Here are two different toy figures of minotaurs. Which one is correct? Wikipedia tells us that Ovid does not tell us anything at all about the configuration of the original Minotaur, beyond that he was part human and part bull. So any combination of bull parts and human parts should theoretically work. But that Minotaur was also a single, proper-named entity from classical mythology. The question here is about the generic minotaur, as it appears in popular fiction and/or role-playing games.
The alarm goes off on my phone at 7 a.m. and I probably snooze it. I need but usually fail to get nine hours of sleep, to my daily disadvantage. The four people in our household are evenly divided between morning people and emphatically non-morning people.
The age of Donald Trump is an age of consequences. That’s been an unexpected realization, given that Trump’s entire life has been lived as if consequences did not exist — as if you could lose all your money on bad deals and keep on living as a wealthy and famous businessman, as if you could lie about everything and be caught lying and keep going, failing and bumbling toward ever-greater power and influence. Yet consequences don’t mean the same thing as accountability, let alone justice.
Muck Rack makes it simple to find people, tweets, or articles that mention any name, keyword, company, hashtag etc. We've compiled this guide to help you make the most of your search.
Selecting a term
Start searching tweets, articles from media outlets, articles mentioned in tweets, journalists'
names, titles and bios with some suggested searches:
Companies or Topics (e.g. iPhone, Microsoft)
Phrases (e.g. "cloud computing") — use quotes to keep the terms together
Twitter handles (e.g. @username) — returns those who have mentioned or replied to
Names (e.g. "David Pogue")
Hashtags (e.g. #sxsw, #london2012)
Bio details (e.g. vegan, Olympics, father)
Muck Rack's Advanced Search allows for many boolean operators.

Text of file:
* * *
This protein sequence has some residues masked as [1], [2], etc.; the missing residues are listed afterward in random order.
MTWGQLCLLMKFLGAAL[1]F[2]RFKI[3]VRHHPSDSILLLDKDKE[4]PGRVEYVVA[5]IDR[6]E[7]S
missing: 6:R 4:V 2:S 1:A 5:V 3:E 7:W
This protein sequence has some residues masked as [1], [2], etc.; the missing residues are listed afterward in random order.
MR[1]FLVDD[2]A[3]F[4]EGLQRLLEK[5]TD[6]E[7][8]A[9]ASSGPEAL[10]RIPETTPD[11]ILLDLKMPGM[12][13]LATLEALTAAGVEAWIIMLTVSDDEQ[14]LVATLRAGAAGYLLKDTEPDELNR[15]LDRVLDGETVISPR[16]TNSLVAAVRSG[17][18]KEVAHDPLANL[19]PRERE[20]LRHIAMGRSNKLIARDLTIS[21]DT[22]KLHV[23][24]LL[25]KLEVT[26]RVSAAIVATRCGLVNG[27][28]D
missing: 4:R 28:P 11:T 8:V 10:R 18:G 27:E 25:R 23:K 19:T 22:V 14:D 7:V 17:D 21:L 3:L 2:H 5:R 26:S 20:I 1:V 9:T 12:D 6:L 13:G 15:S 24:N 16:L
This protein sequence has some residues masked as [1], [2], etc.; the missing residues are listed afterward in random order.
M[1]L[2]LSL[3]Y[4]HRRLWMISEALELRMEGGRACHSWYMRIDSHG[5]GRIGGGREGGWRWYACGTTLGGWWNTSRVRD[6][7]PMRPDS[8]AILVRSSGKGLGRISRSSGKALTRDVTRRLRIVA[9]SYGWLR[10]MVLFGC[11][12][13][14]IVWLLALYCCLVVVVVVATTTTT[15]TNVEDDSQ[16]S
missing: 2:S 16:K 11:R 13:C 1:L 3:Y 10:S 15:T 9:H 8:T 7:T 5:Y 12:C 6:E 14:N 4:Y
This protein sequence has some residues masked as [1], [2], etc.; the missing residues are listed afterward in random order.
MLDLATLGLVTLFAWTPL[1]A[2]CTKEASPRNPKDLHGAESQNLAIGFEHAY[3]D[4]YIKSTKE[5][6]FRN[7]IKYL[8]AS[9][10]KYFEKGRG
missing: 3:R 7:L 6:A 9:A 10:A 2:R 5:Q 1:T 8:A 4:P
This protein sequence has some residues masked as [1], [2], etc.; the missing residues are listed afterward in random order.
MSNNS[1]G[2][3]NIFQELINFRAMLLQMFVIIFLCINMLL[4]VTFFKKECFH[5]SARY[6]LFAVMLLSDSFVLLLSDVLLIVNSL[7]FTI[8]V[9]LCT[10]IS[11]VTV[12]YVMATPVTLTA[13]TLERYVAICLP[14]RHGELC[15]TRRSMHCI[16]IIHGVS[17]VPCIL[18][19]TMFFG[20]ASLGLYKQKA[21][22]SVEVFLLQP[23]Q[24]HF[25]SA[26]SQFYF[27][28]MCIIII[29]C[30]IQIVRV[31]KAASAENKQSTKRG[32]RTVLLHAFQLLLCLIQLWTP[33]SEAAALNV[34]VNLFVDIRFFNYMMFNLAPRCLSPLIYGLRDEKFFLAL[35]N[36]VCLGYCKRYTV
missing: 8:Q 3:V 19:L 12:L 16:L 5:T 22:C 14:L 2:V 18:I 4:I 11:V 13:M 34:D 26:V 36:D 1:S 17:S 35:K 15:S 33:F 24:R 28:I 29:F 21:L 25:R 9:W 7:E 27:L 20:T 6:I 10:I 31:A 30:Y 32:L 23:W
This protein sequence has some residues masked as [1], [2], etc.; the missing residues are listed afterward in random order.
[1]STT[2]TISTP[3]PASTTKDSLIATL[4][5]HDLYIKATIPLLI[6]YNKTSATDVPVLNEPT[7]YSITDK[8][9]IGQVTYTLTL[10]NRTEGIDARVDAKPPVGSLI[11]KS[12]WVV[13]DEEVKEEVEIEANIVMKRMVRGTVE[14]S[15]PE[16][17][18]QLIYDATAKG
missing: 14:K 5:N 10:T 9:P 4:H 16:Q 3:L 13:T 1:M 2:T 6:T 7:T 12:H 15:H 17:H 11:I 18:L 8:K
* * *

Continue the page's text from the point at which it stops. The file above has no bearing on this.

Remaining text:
Find results that mention multiple specified terms, use AND or
+. For example, ensure each result contains both Elon Musk and Mark Zuckerberg by
searching Musk AND Zuckerberg or Musk + Zuckerberg.
Use the operators OR or , to broaden your search when you'd like either of
multiple terms to appear in results. (This is the default behavior of our search when no operators
are used). For example, results will contain either cake or cookie by searching cake OR cookie or cake,cookie
Use NOT or - to subtract results from your search. For
example, searching Disney will yield results about the Walt Disney Company as well as Walt Disney
World Resort. To exclude mentions of Disney World, search for Disney -World or Disney
When using one of these operators with a phrase, enclose it in quotation marks. For example, you can
find results about smartphones excluding Apple's iPhone 4S by searching smartphone -"iPhone
Exact case matching or punctuation
If you're searching for a brand name or keyword that relies on specific punctuation marks or capitalization, you can
find results that match your exact query by adding matchcase: before the keyword you're searching for, like matchcase:E*TRADE .
Use parentheses to separate multiple
boolean phrases. For example, to find journalists talking about having fun in Disney World or
Disneyland, search for ("disney world" OR disneyland) AND fun.
An asterisk can be used to search for any variation of a root word truncated by the asterisk. For example, searching for admin* will return results for administrator, administration, administer, administered, etc.
A near operator is an AND operator where you can control the distance between the words. You can vary the distance the near operation uses by adding a forward slash and number (between 0-99) such as strawberries NEAR/10 "whipped cream", which means the strawberries must exist within 10 words of "whipped cream".